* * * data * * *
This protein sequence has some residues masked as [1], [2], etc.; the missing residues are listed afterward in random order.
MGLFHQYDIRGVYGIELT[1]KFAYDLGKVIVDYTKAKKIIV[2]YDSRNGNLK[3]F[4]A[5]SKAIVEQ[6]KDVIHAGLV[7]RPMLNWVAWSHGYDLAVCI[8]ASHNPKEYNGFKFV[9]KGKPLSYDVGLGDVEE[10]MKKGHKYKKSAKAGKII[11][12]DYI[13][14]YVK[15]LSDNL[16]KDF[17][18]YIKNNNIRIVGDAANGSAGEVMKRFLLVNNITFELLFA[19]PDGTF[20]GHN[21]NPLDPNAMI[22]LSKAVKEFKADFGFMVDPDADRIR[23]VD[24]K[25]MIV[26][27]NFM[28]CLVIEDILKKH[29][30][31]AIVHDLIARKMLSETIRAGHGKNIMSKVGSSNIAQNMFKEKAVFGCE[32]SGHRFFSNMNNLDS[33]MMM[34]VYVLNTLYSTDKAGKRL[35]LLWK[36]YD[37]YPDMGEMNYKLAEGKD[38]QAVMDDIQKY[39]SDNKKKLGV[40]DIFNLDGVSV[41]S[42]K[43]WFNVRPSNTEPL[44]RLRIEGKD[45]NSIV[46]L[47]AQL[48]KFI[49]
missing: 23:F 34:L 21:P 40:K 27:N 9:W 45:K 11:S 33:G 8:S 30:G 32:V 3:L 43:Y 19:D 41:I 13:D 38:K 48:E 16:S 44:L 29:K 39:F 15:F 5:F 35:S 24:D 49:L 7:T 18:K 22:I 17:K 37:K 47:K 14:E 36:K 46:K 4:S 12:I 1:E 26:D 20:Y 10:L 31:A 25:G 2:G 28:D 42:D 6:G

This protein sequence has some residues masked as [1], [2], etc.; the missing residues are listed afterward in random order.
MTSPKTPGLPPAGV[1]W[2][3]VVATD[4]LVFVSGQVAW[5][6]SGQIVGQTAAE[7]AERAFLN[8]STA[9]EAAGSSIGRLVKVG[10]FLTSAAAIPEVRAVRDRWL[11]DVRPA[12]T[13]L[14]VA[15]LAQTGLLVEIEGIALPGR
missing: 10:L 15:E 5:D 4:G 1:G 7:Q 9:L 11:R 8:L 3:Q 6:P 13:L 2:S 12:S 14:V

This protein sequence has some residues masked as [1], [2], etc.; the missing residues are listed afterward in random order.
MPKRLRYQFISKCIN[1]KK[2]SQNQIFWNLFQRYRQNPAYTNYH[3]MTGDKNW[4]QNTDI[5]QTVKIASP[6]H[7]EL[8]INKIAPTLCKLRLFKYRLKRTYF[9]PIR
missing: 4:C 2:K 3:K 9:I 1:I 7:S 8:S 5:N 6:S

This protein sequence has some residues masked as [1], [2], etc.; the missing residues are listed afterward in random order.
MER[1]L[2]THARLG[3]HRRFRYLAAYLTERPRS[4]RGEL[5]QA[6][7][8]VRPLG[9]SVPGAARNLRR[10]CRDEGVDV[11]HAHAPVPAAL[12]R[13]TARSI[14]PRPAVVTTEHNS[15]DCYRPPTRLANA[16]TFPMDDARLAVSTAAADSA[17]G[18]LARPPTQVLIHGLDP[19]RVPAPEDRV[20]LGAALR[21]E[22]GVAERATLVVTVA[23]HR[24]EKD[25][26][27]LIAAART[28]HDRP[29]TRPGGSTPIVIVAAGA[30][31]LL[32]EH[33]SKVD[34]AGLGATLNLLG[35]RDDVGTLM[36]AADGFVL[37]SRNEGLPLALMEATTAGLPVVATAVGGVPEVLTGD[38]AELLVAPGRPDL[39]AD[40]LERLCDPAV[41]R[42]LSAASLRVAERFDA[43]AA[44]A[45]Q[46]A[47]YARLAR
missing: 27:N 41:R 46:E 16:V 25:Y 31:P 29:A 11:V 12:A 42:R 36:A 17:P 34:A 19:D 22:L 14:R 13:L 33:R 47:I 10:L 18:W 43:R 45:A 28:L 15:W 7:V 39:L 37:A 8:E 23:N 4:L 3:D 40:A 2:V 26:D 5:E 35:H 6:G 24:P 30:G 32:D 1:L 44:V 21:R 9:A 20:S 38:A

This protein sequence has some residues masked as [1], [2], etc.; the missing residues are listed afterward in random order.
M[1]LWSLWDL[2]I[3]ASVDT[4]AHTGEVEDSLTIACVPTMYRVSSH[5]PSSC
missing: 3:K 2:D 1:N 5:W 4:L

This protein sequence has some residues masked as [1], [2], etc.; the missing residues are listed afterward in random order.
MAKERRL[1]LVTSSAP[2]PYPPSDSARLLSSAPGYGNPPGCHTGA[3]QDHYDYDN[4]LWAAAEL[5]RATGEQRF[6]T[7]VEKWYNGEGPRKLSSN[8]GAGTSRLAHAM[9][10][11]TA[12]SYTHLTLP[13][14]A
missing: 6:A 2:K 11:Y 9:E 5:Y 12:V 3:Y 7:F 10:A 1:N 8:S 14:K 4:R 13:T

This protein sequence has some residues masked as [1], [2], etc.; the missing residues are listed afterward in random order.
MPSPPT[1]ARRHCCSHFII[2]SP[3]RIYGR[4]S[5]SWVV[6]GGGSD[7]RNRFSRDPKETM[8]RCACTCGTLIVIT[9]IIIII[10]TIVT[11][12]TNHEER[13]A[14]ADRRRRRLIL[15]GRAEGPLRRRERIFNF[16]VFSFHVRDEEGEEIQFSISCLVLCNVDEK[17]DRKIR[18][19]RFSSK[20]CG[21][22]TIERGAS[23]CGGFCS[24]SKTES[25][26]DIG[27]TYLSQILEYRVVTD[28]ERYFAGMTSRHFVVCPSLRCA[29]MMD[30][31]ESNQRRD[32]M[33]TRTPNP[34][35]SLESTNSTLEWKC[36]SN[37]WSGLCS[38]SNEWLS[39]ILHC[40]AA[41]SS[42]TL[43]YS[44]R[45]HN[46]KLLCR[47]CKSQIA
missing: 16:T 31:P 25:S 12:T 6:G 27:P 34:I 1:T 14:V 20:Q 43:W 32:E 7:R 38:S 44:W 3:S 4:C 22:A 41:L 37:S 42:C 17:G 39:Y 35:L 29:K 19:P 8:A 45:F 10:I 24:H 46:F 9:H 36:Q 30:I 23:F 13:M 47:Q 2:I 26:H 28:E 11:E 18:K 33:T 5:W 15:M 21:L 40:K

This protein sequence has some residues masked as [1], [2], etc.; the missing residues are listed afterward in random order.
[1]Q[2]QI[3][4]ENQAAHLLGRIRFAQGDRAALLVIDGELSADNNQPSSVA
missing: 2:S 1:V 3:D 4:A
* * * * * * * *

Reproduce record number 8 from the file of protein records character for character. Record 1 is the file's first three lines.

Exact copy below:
This protein sequence has some residues masked as [1], [2], etc.; the missing residues are listed afterward in random order.
[1]Q[2]QI[3][4]ENQAAHLLGRIRFAQGDRAALLVIDGELSADNNQPSSVA
missing: 2:S 1:V 3:D 4:A